Lusting, from afar, for a godlike rock 'n' roll star

BALTAMOUR

August 11, 2007|By MARYANN JAMES

Rahsaan Goldsboro gets a kind of wistful look when he talks about her.

"I saw her when I was younger," he says. In the '80s. He was about 10 or 11 years old.

"I remember acknowledging her, marking her in my mind," says the 28-year-old Montebello resident, an easy smile on his face.

The look is a familiar one -- the flush of a crush. Infatuation. But Goldsboro isn't talking about an old schoolmate. He's talking about someone that's most likely out of his league. He's talking about singer/songwriter Sade.

Why do we love rock stars? We know we will likely never meet them -- only admire them from afar, like at last weekend's Virgin Fest. We gloss over that most are rude, crude and look like Poison's Bret Michaels. But they still reduce us to big grins and sighs.

"In our culture, celebrities are the closest thing to what were gods in the ancient world," says David Grazian, a sociology professor at the University of Pennsylvania. "Of all celebrities, rock stars seem the most godlike."

Grazian says rock-star adulation is not about reality. It's about the potential of touching the "magical qualities" of the person.

"Obviously, these guys would be bad boyfriends," he says. "If you look at these men as real people, they're not really good-looking."

But there is some good news. This irrational infatuation usually doesn't last, Grazian says. We see celebrities constantly changing their image, he says, so there is never one persona that we can latch onto.

"The persona of a rock star is being sold as the genuine article," he says. "There's the continuity between the rock star he plays onstage and the wild and crazy person offstage."

Matt Mangold of Mount Vernon says he has never had a crush on a female performer. But he says he can understand the draw.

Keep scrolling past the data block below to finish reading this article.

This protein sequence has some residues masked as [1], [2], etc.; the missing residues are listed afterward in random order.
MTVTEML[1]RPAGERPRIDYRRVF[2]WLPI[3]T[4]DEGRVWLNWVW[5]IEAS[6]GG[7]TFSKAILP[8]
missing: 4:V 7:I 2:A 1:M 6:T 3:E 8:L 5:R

"When they're on stage, the lights are there. ... You're definitely outside of yourself," he says. And the placement of performer relative to the audience surely encourages the god/mortal dynamic.

For Stacy Overby of Coppin Heights, most of Musiq Soulchild's draw is not in his otherworldliness, but in his similarities to guys she knows.

"He looks like he's very cocky," she says. And, oh yeah -- there's the allure of someone that's unattainable. "It's something you can't have, but you want anyway," says the 22-year-old.

Overby will likely never get to meet her music crush, but that's beside the point. Who cares if T-Pain is grotesque in person? Who cares if Justin Timberlake is a jerk? Rock-star crushes are not about reality. As Grazian says, it's about getting a little taste of godliness. Even if it's only in our heads.

Either way, Goldsboro is a little more sure about his approach with Sade. Of course, he's had more than 15 years to cultivate his adoration, to let it mellow into an appreciation for her songwriting and way with words.

But it's not all intellectual. What would he do if he met Sade?

"I would ask her if she was in need of a cabana boy," he says in earshot of his girlfriend, Tia Wright.

"And I'm going off with Damian Marley," Wright fires back.

"This was one of the first conversations we had," Wright, a 27-year-old from Bolton Hill, says, both laughing. "You can have Sade, and I can have the Marley brothers."

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